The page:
fatty liver disease in cats
As we discussed in our previous blog about feeding tubes, one of the most common conditions requiring the placement of a feeding tube is hepatic lipidosis, or fatty liver disease. Hepatic lipidosis causes liver failure when an overweight cat loses weight too quickly or goes several days without eating. Owners of overweight cats are often thrilled that their chubby kitties seem to be shedding weight, not realizing that potentially life-threatening changes to the liver could be occurring.
Dog parents, perk up your ears – hepatic lipidosis does occasionally occur in dogs, but it’s usually seen incidentally secondary to metabolic and endocrine diseases such as diabetes and hypothyroid disease. This one tends to occur mainly in feline friends.
The domino effect
Cats are built to eat multiple small meals throughout the day, and they work for their meals. Think of how a feral cat would eat – chasing a chipmunk here, trapping a mouse there, and so on. This keeps them slim and healthy. But house cats of today are often overweight or obese due to an overabundance of food and a lack of exercise.
When cats fall ill, many of them stop eating, causing their bodies to go into starvation mode. In an effort to stay nourished, the body will mobilize stored fat and send it to the liver for processing. Unfortunately, the liver isn’t meant to handle large amounts of fat, so it builds up and leads to liver failure.
As we discussed in the feeding tubes blog, it doesn’t take long for a cat who stops eating to become ill. Just 48 hours of anorexia can start the domino effect that leads to hospitalization and severe illness. Even if your cat is still eating half to three-quarters of his normal diet, he could be at risk.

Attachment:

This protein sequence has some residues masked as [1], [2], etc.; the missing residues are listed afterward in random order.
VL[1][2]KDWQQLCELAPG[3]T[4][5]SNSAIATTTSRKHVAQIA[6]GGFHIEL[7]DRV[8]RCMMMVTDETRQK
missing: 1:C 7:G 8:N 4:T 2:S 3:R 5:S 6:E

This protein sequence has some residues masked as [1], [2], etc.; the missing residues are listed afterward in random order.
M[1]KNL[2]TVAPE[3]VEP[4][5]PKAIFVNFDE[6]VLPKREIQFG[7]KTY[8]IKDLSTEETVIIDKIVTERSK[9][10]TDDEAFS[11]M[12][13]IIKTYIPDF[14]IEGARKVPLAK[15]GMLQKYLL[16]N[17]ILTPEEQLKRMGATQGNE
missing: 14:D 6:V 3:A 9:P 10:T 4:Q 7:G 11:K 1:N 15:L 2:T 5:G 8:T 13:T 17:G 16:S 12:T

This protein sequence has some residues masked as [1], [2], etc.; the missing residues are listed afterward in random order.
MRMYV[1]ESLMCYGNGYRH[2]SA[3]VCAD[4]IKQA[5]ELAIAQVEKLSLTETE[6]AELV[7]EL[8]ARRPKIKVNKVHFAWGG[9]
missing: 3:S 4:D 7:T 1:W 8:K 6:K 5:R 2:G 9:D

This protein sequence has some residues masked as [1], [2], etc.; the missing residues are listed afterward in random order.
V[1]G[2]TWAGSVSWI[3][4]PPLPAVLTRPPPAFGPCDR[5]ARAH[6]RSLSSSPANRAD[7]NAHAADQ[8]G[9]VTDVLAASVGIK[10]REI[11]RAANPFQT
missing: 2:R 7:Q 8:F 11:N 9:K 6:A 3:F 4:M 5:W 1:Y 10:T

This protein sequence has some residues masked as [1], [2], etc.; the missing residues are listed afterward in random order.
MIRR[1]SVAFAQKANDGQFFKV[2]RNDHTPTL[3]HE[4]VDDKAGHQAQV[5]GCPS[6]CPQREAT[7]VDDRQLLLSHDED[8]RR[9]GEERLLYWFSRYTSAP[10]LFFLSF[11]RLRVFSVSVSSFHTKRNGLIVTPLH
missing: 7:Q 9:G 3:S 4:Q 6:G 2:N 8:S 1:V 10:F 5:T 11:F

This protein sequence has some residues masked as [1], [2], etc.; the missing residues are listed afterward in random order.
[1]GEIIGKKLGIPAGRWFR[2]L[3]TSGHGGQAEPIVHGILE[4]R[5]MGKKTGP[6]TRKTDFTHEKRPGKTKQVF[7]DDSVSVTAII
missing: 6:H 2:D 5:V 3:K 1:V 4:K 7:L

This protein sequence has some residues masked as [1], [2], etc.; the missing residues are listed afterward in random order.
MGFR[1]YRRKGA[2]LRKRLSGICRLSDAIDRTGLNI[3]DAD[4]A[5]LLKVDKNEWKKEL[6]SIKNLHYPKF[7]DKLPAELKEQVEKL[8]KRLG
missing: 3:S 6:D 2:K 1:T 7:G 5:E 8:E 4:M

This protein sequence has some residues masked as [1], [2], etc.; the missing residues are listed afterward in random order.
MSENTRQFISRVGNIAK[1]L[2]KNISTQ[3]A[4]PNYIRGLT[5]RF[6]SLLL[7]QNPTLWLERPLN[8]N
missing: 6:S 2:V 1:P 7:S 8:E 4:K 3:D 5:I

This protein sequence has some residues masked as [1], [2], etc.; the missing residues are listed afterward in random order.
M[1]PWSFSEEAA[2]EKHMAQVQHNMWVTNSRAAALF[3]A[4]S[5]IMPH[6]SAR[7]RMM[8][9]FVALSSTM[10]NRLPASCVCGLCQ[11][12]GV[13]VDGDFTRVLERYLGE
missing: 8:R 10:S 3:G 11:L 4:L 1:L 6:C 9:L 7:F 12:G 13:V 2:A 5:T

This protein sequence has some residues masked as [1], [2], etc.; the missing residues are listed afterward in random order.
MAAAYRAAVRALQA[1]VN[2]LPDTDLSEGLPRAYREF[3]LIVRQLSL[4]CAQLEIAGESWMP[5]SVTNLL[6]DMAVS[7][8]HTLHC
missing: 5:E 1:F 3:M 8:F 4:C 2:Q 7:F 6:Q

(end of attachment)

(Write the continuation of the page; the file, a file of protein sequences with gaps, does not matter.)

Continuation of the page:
Signs and symptoms
The cardinal signs of hepatic lipidosis are poor appetite and weight loss, of course, but also include gastrointestinal signs like vomiting and diarrhea or constipation, as well as signs of liver disease, such as yellowing of the skin, gums, and whites of the eyes.
The mainstay of treatment is aggressive nutritional support. This is where a feeding tube helps. Placement of a feeding tube allows a cat who is refusing to eat to maintain his weight and nutritional status. Cats with hepatic lipidosis often require hospitalization for some period of time, and cats with severe signs may require quite a lengthy stay while they recover, so having cat insurance that helps with the hospital bills like Petplan can be a great benefit.
Treatment of hepatic lipidosis must also address the underlying cause that made the affected kitty stop eating in the first place. In addition to fluids and nutritional support, general liver support will be needed. One in four patients will also need a blood transfusion due to red blood cell rupture and vitamin K deficiencies that lead to clotting disorders.
Aggressive treatment is expensive, but the good news is, it’s effective. A full 90% of patients with hepatic lipidosis survive with aggressive support. So if you notice your kitty leaving more food in her bowl than usual, get her to the vet!